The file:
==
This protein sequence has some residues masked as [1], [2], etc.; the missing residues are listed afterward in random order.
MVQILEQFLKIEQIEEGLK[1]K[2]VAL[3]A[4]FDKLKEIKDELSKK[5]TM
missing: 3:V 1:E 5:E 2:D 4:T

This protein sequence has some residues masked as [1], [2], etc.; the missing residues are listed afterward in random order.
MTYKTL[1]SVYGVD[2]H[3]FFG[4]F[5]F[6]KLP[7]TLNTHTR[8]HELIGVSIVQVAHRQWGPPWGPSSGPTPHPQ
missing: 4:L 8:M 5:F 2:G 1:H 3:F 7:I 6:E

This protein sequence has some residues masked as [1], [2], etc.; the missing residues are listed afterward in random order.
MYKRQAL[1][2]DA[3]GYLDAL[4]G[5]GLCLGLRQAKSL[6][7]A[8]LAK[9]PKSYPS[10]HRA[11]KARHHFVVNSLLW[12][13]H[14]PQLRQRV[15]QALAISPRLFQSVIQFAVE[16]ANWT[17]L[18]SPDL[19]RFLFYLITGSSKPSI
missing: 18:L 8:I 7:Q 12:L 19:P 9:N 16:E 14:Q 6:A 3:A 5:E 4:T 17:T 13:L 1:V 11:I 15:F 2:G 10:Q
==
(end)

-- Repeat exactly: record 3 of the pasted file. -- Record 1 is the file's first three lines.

This protein sequence has some residues masked as [1], [2], etc.; the missing residues are listed afterward in random order.
MYKRQAL[1][2]DA[3]GYLDAL[4]G[5]GLCLGLRQAKSL[6][7]A[8]LAK[9]PKSYPS[10]HRA[11]KARHHFVVNSLLW[12][13]H[14]PQLRQRV[15]QALAISPRLFQSVIQFAVE[16]ANWT[17]L[18]SPDL[19]RFLFYLITGSSKPSI
missing: 18:L 8:I 7:Q 12:L 19:P 9:N 16:E 14:Q 6:A 3:A 5:E 4:T 17:T 13:L 1:V 11:I 15:F 2:G 10:Q